08 April 2007


Whatev-ah (what ever) means "I don't care", but also "this is the end of the conversation" or "say what you want, I've got no position on this subject".

It is used to express indifference. According to linguist Tony Thorne and the Oxford English Dictionary (OED), it has been used since the seventies:
1973: Meaning "that's what I meant", US Secretary of Defense briefing paper for returning POWs
1982: Meaning "you decide", San Francisco Examiner
1980s: Used regularly by California "valley girls" (eg film Clueless)
1986: "Whatever man, whatever", in film Platoon
1990s: Used by the Jerry Springer crowd
Late 1990s: Reaches UK's rich female teenagers
Early 2000s: UK street language
2003: Little Britain's first TV series
Teachers in the UK are now fighting back by asking students to explain what they mean.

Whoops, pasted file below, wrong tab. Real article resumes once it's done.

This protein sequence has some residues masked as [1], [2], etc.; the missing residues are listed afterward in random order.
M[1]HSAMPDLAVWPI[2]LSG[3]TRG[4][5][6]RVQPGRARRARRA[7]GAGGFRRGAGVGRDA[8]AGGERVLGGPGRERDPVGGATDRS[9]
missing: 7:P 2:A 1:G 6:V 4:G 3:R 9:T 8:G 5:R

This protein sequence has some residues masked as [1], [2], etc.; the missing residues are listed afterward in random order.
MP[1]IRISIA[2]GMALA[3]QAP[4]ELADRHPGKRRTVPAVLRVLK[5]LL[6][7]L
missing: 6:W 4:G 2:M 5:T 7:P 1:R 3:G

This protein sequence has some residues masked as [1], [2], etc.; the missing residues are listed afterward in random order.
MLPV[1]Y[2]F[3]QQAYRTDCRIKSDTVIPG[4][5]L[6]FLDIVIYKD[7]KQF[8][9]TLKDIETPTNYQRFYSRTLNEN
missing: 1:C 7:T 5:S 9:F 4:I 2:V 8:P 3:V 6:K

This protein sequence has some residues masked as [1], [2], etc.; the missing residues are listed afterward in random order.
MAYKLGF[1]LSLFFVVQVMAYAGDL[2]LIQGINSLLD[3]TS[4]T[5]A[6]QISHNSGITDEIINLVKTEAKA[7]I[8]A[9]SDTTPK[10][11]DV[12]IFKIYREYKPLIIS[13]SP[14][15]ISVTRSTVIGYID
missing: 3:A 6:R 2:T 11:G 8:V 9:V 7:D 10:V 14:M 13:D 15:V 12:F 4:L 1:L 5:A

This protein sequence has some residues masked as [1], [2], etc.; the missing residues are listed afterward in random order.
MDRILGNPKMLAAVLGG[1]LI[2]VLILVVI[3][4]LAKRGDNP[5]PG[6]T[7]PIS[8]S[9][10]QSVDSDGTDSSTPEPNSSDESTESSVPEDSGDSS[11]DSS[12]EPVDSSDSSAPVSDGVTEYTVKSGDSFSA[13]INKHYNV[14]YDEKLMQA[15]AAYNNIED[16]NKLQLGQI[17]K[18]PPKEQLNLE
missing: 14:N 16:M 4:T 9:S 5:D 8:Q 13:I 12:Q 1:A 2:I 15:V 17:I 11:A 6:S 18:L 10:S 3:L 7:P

See - BBC News

Whatev-ah... or is that 'meh'?


Today was an eventful day. This morning Mary came over and I helped her to bring over some turf that she had dug out from her new place. Afterwards, I took Kane for a walk to visit Kettles, that white cat a few streets away. Her people are away, so I checked on and fed her.

Around midday, I took Kane for a walk to the markets and bought some sausage mince (from a regular butcher, the organic butcher was closed), and a beef bone for Kane.

Sue D came over before 2pm. The frozen puff pastry was unusable (dry) so I mixed the sausage mince with a red curry paste and chopped spring onions (scallions), put them on sliced sour dough bread and baked them.

Then we watched an incredibly good football game between Essendon and Fremantle while Kane had his bone.

After the game and Sue D departed, I took Kane to the school oval. Jake was there playing with a ball with his person's daughter. They didn't stay long. I kicked a football a few times to Kane, but he just wagged his tail.

There was a great program on TV tonight called My Family and Other Animals about Gerald Durrell's childhood on the Greek Island of Corfu. Thoroughly recommended.

The cast of My Family and Other Animals
Escaping the dreary wet weather of 1930s England, an eccentric family uproot and ship themselves to the sunnier climes of the Greek island of Corfu.

A totally eccentric and cool family

No comments: